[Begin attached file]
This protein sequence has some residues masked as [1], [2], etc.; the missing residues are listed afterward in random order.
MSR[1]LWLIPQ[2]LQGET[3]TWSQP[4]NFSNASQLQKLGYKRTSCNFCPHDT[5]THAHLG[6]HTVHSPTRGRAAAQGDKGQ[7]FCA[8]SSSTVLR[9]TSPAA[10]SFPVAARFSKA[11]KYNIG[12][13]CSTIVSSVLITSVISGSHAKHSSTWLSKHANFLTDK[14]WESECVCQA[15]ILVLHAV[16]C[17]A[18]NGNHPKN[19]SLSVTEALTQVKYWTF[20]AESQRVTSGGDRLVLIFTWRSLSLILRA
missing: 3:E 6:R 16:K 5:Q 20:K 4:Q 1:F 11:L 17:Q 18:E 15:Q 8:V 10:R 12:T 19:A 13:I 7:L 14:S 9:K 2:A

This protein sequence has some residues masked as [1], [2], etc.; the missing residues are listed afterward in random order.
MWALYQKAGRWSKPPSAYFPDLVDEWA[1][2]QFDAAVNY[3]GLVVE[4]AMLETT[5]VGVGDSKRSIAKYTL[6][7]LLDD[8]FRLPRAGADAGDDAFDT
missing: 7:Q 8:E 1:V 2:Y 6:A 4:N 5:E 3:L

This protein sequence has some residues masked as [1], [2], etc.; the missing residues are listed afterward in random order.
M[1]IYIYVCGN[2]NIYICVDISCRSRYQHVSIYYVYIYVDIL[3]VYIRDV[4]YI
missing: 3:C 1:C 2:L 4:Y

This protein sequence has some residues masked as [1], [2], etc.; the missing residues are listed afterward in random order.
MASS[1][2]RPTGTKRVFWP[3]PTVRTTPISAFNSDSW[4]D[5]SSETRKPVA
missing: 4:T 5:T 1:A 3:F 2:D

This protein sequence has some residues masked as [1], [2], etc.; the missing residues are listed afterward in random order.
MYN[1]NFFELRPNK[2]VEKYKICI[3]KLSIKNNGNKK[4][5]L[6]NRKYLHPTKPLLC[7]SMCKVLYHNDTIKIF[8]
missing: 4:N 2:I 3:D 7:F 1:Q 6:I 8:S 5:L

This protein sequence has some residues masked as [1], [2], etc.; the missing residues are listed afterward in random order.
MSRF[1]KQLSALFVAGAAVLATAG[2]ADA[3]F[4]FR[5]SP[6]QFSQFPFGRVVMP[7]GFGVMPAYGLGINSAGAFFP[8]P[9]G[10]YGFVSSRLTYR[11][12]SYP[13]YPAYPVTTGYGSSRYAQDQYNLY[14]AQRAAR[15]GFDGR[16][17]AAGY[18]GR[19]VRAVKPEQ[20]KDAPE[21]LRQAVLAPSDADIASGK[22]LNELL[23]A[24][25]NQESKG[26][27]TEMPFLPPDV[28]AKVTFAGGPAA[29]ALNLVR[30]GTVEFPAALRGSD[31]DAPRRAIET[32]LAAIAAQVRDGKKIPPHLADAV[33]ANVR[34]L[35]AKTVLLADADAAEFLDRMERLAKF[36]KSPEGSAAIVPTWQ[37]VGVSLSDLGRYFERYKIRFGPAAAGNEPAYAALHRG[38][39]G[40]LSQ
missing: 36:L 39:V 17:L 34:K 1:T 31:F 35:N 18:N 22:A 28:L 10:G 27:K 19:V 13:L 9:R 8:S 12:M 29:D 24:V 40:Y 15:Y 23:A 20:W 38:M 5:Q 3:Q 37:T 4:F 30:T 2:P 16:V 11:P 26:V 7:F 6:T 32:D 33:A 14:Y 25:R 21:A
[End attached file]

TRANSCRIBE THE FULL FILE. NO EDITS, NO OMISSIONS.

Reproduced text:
This protein sequence has some residues masked as [1], [2], etc.; the missing residues are listed afterward in random order.
MSR[1]LWLIPQ[2]LQGET[3]TWSQP[4]NFSNASQLQKLGYKRTSCNFCPHDT[5]THAHLG[6]HTVHSPTRGRAAAQGDKGQ[7]FCA[8]SSSTVLR[9]TSPAA[10]SFPVAARFSKA[11]KYNIG[12][13]CSTIVSSVLITSVISGSHAKHSSTWLSKHANFLTDK[14]WESECVCQA[15]ILVLHAV[16]C[17]A[18]NGNHPKN[19]SLSVTEALTQVKYWTF[20]AESQRVTSGGDRLVLIFTWRSLSLILRA
missing: 3:E 6:R 16:K 5:Q 20:K 4:Q 1:F 11:L 17:Q 18:E 15:Q 8:V 10:R 12:T 19:A 13:I 7:L 14:S 9:K 2:A

This protein sequence has some residues masked as [1], [2], etc.; the missing residues are listed afterward in random order.
MWALYQKAGRWSKPPSAYFPDLVDEWA[1][2]QFDAAVNY[3]GLVVE[4]AMLETT[5]VGVGDSKRSIAKYTL[6][7]LLDD[8]FRLPRAGADAGDDAFDT
missing: 7:Q 8:E 1:V 2:Y 6:A 4:N 5:E 3:L

This protein sequence has some residues masked as [1], [2], etc.; the missing residues are listed afterward in random order.
M[1]IYIYVCGN[2]NIYICVDISCRSRYQHVSIYYVYIYVDIL[3]VYIRDV[4]YI
missing: 3:C 1:C 2:L 4:Y

This protein sequence has some residues masked as [1], [2], etc.; the missing residues are listed afterward in random order.
MASS[1][2]RPTGTKRVFWP[3]PTVRTTPISAFNSDSW[4]D[5]SSETRKPVA
missing: 4:T 5:T 1:A 3:F 2:D

This protein sequence has some residues masked as [1], [2], etc.; the missing residues are listed afterward in random order.
MYN[1]NFFELRPNK[2]VEKYKICI[3]KLSIKNNGNKK[4][5]L[6]NRKYLHPTKPLLC[7]SMCKVLYHNDTIKIF[8]
missing: 4:N 2:I 3:D 7:F 1:Q 6:I 8:S 5:L

This protein sequence has some residues masked as [1], [2], etc.; the missing residues are listed afterward in random order.
MSRF[1]KQLSALFVAGAAVLATAG[2]ADA[3]F[4]FR[5]SP[6]QFSQFPFGRVVMP[7]GFGVMPAYGLGINSAGAFFP[8]P[9]G[10]YGFVSSRLTYR[11][12]SYP[13]YPAYPVTTGYGSSRYAQDQYNLY[14]AQRAAR[15]GFDGR[16][17]AAGY[18]GR[19]VRAVKPEQ[20]KDAPE[21]LRQAVLAPSDADIASGK[22]LNELL[23]A[24][25]NQESKG[26][27]TEMPFLPPDV[28]AKVTFAGGPAA[29]ALNLVR[30]GTVEFPAALRGSD[31]DAPRRAIET[32]LAAIAAQVRDGKKIPPHLADAV[33]ANVR[34]L[35]AKTVLLADADAAEFLDRMERLAKF[36]KSPEGSAAIVPTWQ[37]VGVSLSDLGRYFERYKIRFGPAAAGNEPAYAALHRG[38][39]G[40]LSQ
missing: 36:L 39:V 17:L 34:K 1:T 31:F 35:N 18:N 22:A 28:L 10:G 27:K 19:V 13:L 9:R 8:S 12:M 29:D 24:V 40:Y 15:Y 23:A 20:W 38:M 5:Q 3:Q 37:T 4:F 30:T 2:P 16:V 11:P 26:V 7:F 6:T 32:D 33:A 14:Y 25:R 21:A